There’s a secret corner of the trading world where market makers (MMs) hide and thrive.
You’ve likely heard of them. You might have seen the effects of their work — stocks moving in ways you couldn’t understand.
In this post, I’ll pull back the curtain on market makers. You’ll get a close look at who they are, how they make a living, and how they impact the market.
Before the internet, it was harder to find them. Now, if you study Level 2 hard enough, you’ll be able to find clues that they’re around.
They work behind the scenes at some of the largest financial firms in the country. But what do they actually do? And does it help everyday traders or hurt them?
Let’s uncover the mystery of market makers’ methods in today’s post.
Table of Contents
- 1 What Are Market Makers?
- 2 Broker vs. Market Maker: What’s the Difference?
- 3 Who Are the Market Makers?
- 4 Types of Market Makers and What They Do
- 5 How Do Market Makers Make Money?
- 6 Why Is Market Making Important?
- 7 How Can Market Makers Manipulate Stocks?
- 8 Market Makers: The Bottom Line
What Are Market Makers?
Most work for large firms. Brokerage firms, investment firms, and stock exchanges hire them to keep markets moving. They can also work independently.
An MM adds to the volume in the market by placing large orders for specific stocks or bonds. The more volume in the market, the better the stock liquidity for traders. Market makers take their cut from differences in the bid-ask spread.
It may sound like an easy job. In reality, there’s a lot of stress involved, and how the market maker manages it determines how far ahead they get. Now, that’s something retail traders and market makers have in common.
It’s a delicate balance. There’s always risk biting at the market makers’ heels. They could fill an order while the price moves against them in nanoseconds. If they keep losing profits, they’ll also lose their seat at the firm’s desk.
But they can’t play it too safe, either. If a firm sees they’re unwilling to take risks on a particular stock, it’ll pass it on to another market maker who will.
Market makers sometimes manage a few hundred stocks at once. They keep track of their bid-ask spreads, their position sizes, and their total capital.
Think about that the next time you want to complain that the market’s too hot to handle. Or that your watchlist has grown to the size of a football field.
Speaking of watchlists, have you signed up for my weekly watchlist yet? It’s a list of my best picks to watch in the week ahead. And there’s no cost to get it delivered right to your inbox.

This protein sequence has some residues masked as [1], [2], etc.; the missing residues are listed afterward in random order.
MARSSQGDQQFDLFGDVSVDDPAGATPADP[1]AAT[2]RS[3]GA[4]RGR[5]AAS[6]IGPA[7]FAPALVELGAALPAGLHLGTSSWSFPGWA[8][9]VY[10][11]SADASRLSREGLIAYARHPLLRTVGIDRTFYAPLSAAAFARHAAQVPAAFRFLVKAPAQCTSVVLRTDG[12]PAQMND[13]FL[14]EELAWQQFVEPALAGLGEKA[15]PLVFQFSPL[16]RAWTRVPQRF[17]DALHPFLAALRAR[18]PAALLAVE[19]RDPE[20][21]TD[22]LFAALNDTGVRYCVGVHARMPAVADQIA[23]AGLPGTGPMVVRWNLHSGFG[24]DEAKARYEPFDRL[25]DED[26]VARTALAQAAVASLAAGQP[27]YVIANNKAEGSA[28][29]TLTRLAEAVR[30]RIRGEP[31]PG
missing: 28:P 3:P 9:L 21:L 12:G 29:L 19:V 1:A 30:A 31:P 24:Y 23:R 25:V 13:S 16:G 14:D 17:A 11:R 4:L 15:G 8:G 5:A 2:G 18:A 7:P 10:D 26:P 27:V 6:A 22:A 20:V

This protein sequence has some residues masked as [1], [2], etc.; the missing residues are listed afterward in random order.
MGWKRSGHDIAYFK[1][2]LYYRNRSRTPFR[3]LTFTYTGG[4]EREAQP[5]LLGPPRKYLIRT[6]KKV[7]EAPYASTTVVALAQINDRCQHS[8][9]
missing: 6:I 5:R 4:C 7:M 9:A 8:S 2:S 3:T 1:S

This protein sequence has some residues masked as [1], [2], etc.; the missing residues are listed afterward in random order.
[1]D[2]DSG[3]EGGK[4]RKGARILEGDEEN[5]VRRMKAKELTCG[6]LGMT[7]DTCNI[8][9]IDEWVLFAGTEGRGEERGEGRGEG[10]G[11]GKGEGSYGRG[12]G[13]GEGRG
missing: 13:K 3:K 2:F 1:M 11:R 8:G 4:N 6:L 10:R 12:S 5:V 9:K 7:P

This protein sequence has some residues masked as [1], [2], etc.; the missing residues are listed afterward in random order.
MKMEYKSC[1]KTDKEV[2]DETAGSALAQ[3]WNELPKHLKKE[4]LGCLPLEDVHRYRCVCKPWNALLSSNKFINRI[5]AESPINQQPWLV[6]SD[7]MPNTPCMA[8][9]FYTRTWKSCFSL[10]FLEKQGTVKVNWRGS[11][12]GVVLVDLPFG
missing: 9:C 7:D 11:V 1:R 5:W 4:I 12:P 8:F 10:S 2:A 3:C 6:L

Broker vs. Market Maker: What’s the Difference?
There are a lot of players in the game of financial transactions. Sometimes it’s hard to know who does what. But you should know the difference.
It helps to know what goes on behind the scenes. You want to know who’s moving the markets when you’re trying to trade. Here are a couple of key players and what they do…
Brokers facilitate transactions. They have the authority and expertise to buy securities on an investor’s behalf.
There are a variety of brokers that offer premium and discount services. Most brokers allow both long positions and short positions. But if you want to short, it’s wise to pick a broker with expertise in managing borrows.
Brokers also have different rules for what they’ll make available to traders and investors. While most brokers allow trading listed stocks, some restrict penny stocks and cryptocurrency.
The world of brokerage firms is always changing. Only recently did Robinhood force other brokerage firms to adopt commission-free trades. They had to if they wanted to compete. Now you can get the same deal at E-Trade, Charles Schwab, TD Ameritrade, Webull, and more.
MMs belong to large banks or financial institutions. They provide liquidity in the markets by placing large volume orders. They both buy and sell securities.
When there’s low liquidity in the markets, traders get stuck in their trades. No one will buy their shares from them. Sometimes traders want to buy a stock but their orders won’t get filled.
Market makers must buy and sell orders based on the price they quote. They can’t change their minds the way a trader can. The prices they set reflect the supply and demand of stocks and traders.
Sometimes a market maker can also act as a broker. But doing so incentivizes them to recommend their firm’s stocks. As you can imagine, this is a conflict of interest.
Always choose a broker that keeps their duties as a broker and a market maker separate. So who are the biggest market makers?
In the internet age, it’s not hard to find a market makers list if you want to. Some of the biggest market makers are names familiar to most retail traders — Morgan Stanley, UBS, Deutsche Bank…
Who Are the Market Makers?
They serve in a variety of roles. So they can work in-house at a major investment firm or independently.
Many exchanges use market makers who compete to set the best bid or offer. They want to win the orders that are coming in. This keeps bid-ask spreads liquid but also at a fair price for traders and investors.
There’s an exception to this system. The New York Stock Exchange (NYSE) employs a “specialist” system. That means they use a lone market maker with a monopoly over the order flow in a particular security.
The specialist sets the opening price for a stock when the market opens. And it’s based on supply and demand. Their job is to post incoming bids and asks from traders on time as they come in.
Types of Market Makers and What They Do
Market makers must buy and sell at the National Best Bid and Offer (NBBO). They must post and follow through with their bid and ask quotes. These are for the stocks that they make a market in.
Market-making firms come in three categories. We’ll get into what each is responsible for below…
Retail Market Makers
These market makers work at retail brokerage firms. When retail traders place orders, they work to keep stocks liquid. They make prices more efficient to keep order flow moving. But they also profit from the bid-ask spread. Even with commission-free trades, brokers get their cut.
Institutional Market Makers